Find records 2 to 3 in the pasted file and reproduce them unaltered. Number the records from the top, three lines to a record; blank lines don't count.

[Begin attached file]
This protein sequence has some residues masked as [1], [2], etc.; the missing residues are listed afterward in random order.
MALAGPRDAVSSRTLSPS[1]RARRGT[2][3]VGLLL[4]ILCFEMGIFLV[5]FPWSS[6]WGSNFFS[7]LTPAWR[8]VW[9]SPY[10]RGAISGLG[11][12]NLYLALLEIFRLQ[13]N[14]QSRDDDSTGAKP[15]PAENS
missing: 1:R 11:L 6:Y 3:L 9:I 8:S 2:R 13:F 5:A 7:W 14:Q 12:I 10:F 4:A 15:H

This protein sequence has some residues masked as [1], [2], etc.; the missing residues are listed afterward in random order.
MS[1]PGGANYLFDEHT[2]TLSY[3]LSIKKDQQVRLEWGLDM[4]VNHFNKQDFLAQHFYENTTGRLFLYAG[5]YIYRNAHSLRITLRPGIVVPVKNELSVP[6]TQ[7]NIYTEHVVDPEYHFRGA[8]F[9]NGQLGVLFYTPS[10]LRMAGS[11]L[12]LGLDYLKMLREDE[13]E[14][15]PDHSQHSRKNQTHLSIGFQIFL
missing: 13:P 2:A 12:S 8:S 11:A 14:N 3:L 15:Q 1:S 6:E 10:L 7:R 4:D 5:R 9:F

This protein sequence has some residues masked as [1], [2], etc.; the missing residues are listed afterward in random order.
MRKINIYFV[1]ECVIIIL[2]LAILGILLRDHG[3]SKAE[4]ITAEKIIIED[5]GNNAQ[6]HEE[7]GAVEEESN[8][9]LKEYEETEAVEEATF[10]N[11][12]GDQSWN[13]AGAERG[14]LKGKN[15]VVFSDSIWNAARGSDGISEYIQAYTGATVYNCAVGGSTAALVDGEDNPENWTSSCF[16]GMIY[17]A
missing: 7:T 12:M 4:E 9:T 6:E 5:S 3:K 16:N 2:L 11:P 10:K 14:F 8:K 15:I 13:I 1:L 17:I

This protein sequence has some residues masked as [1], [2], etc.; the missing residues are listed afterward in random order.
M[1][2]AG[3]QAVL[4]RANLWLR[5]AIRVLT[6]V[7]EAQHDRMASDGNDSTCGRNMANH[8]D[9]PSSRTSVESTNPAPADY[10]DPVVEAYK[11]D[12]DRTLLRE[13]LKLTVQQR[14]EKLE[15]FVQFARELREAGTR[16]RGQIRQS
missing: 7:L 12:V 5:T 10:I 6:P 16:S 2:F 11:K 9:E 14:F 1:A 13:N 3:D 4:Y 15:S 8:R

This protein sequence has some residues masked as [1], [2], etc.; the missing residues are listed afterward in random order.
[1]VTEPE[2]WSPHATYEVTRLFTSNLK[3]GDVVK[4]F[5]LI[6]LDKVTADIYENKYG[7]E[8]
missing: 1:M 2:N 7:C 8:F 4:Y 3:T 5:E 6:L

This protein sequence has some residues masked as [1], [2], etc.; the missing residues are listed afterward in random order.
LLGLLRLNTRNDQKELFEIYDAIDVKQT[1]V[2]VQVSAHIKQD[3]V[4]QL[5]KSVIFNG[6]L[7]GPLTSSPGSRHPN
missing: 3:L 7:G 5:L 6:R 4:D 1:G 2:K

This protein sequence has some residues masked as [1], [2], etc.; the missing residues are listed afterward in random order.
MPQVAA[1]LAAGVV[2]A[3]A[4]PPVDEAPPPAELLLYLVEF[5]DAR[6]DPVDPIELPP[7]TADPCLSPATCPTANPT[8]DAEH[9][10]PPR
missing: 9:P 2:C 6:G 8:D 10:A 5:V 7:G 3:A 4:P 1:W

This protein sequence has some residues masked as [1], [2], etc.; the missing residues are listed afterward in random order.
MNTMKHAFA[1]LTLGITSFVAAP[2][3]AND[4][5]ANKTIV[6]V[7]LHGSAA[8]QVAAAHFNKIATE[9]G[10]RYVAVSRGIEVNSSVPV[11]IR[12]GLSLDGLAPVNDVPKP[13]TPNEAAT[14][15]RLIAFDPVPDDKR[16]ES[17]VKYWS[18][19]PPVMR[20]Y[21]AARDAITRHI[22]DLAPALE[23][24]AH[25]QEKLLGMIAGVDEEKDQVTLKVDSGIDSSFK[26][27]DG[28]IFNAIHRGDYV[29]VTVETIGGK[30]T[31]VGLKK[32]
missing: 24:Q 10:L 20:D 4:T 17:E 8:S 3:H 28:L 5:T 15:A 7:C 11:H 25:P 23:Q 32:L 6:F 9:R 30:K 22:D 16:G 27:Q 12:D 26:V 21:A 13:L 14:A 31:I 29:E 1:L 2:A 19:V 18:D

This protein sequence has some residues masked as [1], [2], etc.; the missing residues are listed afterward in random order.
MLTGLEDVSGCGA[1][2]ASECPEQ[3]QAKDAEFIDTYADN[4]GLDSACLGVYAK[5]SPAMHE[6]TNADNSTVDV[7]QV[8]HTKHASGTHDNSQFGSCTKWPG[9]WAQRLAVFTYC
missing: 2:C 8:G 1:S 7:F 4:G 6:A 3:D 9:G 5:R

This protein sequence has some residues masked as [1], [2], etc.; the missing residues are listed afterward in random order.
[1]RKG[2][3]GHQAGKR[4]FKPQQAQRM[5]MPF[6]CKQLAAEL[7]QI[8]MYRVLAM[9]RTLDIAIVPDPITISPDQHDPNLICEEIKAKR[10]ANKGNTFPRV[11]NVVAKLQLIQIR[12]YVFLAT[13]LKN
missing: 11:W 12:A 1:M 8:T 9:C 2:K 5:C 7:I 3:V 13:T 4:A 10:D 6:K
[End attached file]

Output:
This protein sequence has some residues masked as [1], [2], etc.; the missing residues are listed afterward in random order.
MS[1]PGGANYLFDEHT[2]TLSY[3]LSIKKDQQVRLEWGLDM[4]VNHFNKQDFLAQHFYENTTGRLFLYAG[5]YIYRNAHSLRITLRPGIVVPVKNELSVP[6]TQ[7]NIYTEHVVDPEYHFRGA[8]F[9]NGQLGVLFYTPS[10]LRMAGS[11]L[12]LGLDYLKMLREDE[13]E[14][15]PDHSQHSRKNQTHLSIGFQIFL
missing: 13:P 2:A 12:S 8:S 11:A 14:N 3:L 15:Q 1:S 6:E 10:L 7:R 4:D 5:R 9:F

This protein sequence has some residues masked as [1], [2], etc.; the missing residues are listed afterward in random order.
MRKINIYFV[1]ECVIIIL[2]LAILGILLRDHG[3]SKAE[4]ITAEKIIIED[5]GNNAQ[6]HEE[7]GAVEEESN[8][9]LKEYEETEAVEEATF[10]N[11][12]GDQSWN[13]AGAERG[14]LKGKN[15]VVFSDSIWNAARGSDGISEYIQAYTGATVYNCAVGGSTAALVDGEDNPENWTSSCF[16]GMIY[17]A
missing: 7:T 12:M 4:E 9:T 6:E 5:S 3:K 16:N 2:L 11:P 10:K 14:F 8:K 15:I 13:I 1:L 17:I